The traditional image of auto-dealerships largely reliant on the same traditional marketing methods that were popular when cars had tail fins is not too far off the mark in today's emphatically electronic world. Many dealerships still rely heavily on newspapers, television and radio advertising, which can be prohibitively expensive and brings in fewer customers every year. In the last four years alone, newspaper ad revenue dropped by 44.24%.1
The savvy automotive dealership manager must question the rationale of continuing to invest heavily in a medium that nearly half of all advertisers have already discarded. Local radio audience numbers have been ravaged by the proliferation of satellite and internet stations, as well as ubiquitous portable music players, to the point where both specific program and Run of Schedule buys are now largely ineffective. According to Arbitron, AQH Share and Cume, numbers are now a shadow of what they were even a decade ago.2
Television advertising is faring much worse than most people assume: Garth Ancier, the head of BBC Worldwide America, states that his studies have shown that 50 percent of his network's watchers are viewing on their DVRs and a staggering 97 percent of them are skipping the advertising content.3
The transition of automotive customers to online communications has been accentuated by the rapidly expanding adoption of mobile web-enabled devices such as smartphones. A Jacobs Media study on the use of smartphones concluded that "most respondents increasingly use their smartphones for an increased array of functions and, as a result, there appears to be a drop-off in the use of other devices" including car radios. 4
The study also claimed a "greater degree of responsiveness in the form of returned email messages" among smartphone users, and listed email as the first in a list of the 11 most used functions on the mobile devices.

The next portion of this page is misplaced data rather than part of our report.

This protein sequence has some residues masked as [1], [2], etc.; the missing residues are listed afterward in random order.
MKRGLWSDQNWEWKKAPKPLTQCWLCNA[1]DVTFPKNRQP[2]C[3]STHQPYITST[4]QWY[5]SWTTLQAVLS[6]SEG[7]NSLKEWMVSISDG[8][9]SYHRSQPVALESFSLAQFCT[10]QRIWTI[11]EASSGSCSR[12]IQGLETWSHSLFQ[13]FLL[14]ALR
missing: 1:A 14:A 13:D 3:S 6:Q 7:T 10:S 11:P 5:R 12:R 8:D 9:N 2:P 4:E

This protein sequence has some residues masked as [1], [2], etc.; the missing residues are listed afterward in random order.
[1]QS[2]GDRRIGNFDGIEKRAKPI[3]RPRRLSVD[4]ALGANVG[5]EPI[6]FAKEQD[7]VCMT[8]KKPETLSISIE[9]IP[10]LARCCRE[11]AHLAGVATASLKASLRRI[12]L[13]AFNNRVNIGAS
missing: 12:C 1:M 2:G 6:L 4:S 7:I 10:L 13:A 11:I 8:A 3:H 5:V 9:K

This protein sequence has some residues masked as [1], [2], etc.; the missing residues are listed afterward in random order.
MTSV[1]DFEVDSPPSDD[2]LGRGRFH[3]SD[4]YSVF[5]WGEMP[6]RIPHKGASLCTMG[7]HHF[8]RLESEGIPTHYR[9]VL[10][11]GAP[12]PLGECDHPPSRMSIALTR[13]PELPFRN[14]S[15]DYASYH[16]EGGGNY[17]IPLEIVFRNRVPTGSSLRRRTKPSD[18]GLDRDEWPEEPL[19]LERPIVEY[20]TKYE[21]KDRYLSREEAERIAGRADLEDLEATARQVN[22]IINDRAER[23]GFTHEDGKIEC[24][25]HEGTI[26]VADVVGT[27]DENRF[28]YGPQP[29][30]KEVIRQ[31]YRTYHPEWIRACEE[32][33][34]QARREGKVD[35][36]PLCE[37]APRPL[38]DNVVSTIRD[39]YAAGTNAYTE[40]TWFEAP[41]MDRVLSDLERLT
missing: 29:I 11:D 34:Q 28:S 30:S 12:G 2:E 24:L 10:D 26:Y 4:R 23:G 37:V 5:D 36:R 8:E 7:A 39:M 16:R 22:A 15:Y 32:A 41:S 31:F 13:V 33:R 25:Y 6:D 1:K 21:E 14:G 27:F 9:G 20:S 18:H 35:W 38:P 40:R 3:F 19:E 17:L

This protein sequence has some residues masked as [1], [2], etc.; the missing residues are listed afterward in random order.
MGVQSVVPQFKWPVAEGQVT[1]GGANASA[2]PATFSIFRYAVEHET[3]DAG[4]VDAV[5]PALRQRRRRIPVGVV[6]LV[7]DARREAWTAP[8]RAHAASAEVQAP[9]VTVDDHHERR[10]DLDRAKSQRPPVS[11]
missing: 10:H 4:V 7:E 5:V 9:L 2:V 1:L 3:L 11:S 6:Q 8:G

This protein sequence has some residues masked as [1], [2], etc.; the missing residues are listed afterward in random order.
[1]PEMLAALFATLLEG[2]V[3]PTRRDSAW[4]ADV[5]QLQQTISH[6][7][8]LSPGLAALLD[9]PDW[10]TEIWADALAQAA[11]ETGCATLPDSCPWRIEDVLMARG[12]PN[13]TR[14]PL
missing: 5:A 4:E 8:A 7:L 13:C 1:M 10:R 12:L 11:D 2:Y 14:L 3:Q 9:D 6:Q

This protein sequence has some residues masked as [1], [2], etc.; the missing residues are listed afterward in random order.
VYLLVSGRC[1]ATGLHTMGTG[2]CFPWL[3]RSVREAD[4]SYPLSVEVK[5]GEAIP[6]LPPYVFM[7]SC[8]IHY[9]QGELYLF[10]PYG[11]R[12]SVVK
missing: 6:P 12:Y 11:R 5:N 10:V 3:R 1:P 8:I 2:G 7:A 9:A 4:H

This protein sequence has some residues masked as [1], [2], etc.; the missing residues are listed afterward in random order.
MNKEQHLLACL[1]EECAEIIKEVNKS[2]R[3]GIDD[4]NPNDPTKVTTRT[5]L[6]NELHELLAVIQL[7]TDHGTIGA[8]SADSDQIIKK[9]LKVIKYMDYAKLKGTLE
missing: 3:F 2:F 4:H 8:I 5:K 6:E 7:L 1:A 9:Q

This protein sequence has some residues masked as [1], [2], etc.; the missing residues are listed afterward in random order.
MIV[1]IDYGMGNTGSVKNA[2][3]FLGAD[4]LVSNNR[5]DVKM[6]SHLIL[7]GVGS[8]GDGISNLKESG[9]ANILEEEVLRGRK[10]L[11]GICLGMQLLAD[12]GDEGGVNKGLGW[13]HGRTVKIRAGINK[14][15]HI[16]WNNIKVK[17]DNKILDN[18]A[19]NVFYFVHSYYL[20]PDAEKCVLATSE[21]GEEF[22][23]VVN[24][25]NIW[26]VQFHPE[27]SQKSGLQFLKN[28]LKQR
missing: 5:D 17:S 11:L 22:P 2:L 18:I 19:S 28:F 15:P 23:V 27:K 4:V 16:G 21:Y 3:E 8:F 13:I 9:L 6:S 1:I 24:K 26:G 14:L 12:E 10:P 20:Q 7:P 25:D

A market trend as significant as the explosion in smartphone use is the migration of a massive number of online users to social networks
. Facebook alone boasts 700 million users, which is double the entire population of the United States. Social media has swiftly grown to become an unparalleled facilitator to any online marketer. According to Gartner Research, up to 74 percent of the population relies on social networks to guide purchase decisions.5
This trend is especially powerful when applied to automobile purchasers, which traditionally are the second-largest purchase any family makes, directly after real estate.
The automotive dealerships that are able to strategically position and execute their email marketing campaigns find that in many cases it can be their most effective advertising or promotional method. These successful dealerships find that email address collection is a priority and they are able to fulfill this requirement through a variety of means:
In the showroom
At the service counter
At the parts counter
At car shows
At racing events
At concert events
Through parades and other municipal & social events
Via their website signup page
As a pre-requisite to test drives
From the franchising manufacturer
Many of the smaller and independent used vehicle sellers that make up the majority of actual automotive dealership businesses do not engage in email marketing
at the current time, thus leaving the market to be amply reached by just a minority of dealerships that tend to be larger and are franchised to engage in new car sales.